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Tenant Faces Eviction from One of UK’s Smallest Flats

Not long after discovering that the property is in fact a shed with no associated planning permission, a tenant living in one of the country’s smallest flats is now facing eviction.

Simon Rogers, a 39-year-old bus driver, has been renting the property since March, but soon after moving into the 198 sq ft unit, he encountered multiple problems, including a shower too small to use and a lack of windows.

Although Rogers has been paying £400 a month in rent and council tax has been accepted regularly, it appears that the shed, which is located in the Hotwells district of Bristol, doesn’t have any legal status. No council officials indicated to him that his home wasn't registered as a residence.

Mr Rogers is now worried that he will be forced to leave the property after the landlord put it up for sale for £30,000.

His tiny home has a kitchen, shower, and living space. He sleeps on a bed situated on a shelf above the living area, accessed by a wooden ladder. The property includes a washing machine stored outside, in a box in front of the shed.

The worried tenant admitted that he suspected the flat didn’t have planning permission, but wasn’t sure until he saw it mentioned in the news. He has never met the landlord, who spends more time abroad, but has since learned that the landlord told neighbours that Rogers was a sculptor and the shed was only his studio.

Now the shed, which auctioneer Hollis Morgan describes as a 'well-designed and smartly-presented' studio, is up for sale.

Mr Rogers said that he experienced problems with the property as soon as he moved in. There was a shower base but no screen, forcing him to shower at the gym each day. He had no connectivity for internet and TV, and the electrician who came to install it said that the electrics were wired up dangerously. There were also no fire alarms.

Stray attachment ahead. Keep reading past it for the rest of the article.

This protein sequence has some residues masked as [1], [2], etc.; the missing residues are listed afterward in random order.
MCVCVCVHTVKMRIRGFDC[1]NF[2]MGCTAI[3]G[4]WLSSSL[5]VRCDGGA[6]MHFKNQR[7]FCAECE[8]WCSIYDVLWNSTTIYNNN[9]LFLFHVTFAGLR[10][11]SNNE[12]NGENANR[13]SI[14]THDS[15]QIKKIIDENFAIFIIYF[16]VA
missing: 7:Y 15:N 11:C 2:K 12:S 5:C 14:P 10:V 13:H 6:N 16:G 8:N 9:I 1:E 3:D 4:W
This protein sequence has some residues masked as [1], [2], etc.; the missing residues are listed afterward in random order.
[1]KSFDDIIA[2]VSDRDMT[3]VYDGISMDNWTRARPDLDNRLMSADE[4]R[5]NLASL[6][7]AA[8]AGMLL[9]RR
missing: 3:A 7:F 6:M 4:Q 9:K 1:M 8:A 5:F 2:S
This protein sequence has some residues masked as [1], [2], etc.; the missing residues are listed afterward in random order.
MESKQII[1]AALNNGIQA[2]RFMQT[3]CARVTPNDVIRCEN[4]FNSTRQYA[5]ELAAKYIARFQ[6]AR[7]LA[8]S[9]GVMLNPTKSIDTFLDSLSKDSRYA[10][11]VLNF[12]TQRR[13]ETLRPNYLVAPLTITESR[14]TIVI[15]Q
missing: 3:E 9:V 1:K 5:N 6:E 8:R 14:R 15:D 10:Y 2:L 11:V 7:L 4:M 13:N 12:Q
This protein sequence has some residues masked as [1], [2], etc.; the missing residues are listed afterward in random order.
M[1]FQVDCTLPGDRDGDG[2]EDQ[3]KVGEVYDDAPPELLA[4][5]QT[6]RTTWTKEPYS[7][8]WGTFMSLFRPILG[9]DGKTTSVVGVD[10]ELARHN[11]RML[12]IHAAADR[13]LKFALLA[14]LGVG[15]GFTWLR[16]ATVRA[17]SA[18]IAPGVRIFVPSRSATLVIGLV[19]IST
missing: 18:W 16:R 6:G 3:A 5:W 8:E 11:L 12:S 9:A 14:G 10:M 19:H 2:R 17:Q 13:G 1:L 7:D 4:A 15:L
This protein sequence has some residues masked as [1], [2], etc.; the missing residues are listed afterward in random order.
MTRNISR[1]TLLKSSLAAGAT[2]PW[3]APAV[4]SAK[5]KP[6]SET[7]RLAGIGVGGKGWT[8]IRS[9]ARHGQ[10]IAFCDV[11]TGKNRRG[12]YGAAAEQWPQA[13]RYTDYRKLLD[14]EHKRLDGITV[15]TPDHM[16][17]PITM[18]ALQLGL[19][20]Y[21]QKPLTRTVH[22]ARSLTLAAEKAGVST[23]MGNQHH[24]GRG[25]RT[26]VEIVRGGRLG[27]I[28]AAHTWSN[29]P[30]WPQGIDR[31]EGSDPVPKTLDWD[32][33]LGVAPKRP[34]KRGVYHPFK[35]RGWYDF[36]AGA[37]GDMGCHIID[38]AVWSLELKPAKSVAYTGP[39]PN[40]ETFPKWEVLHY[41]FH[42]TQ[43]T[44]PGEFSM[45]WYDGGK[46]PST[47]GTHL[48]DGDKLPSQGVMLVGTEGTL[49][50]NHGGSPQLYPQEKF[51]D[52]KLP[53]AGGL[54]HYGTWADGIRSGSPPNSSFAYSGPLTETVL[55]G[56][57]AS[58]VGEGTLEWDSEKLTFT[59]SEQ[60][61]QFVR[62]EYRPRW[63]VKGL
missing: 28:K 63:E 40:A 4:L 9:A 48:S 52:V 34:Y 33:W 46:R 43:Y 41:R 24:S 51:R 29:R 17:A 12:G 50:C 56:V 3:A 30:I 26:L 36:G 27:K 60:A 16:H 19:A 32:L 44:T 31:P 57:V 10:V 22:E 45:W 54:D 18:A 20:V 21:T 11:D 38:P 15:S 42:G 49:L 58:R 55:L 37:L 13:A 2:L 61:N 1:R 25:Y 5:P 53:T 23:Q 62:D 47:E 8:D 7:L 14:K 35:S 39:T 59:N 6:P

Structural Defects Insurance

He said he didn’t know what his next step would be. He signed a 12-month lease but wasn’t sure what it was worth if planning permission was not in place.

A representative for Clifton’s estate agents, which managed the shed, said it also was not aware that there was no correct planning permission.

Sales and letting director Philip Stolworthy admitted that there had been some problems with building work that they have been trying to resolve, but in his opinion, the main problem was that Mr Rogers didn’t really consider how small the property was when he agreed to rent it.

Mr Stolworthy explained that the original shower was not full-size, and it was Mr Rogers who wanted it changed. The landlord agreed to do so at his own expense.

'If you view a property to let and you can see how small it is and that is not acceptable to you then I would suggest that the property is not suitable for you,” he said.


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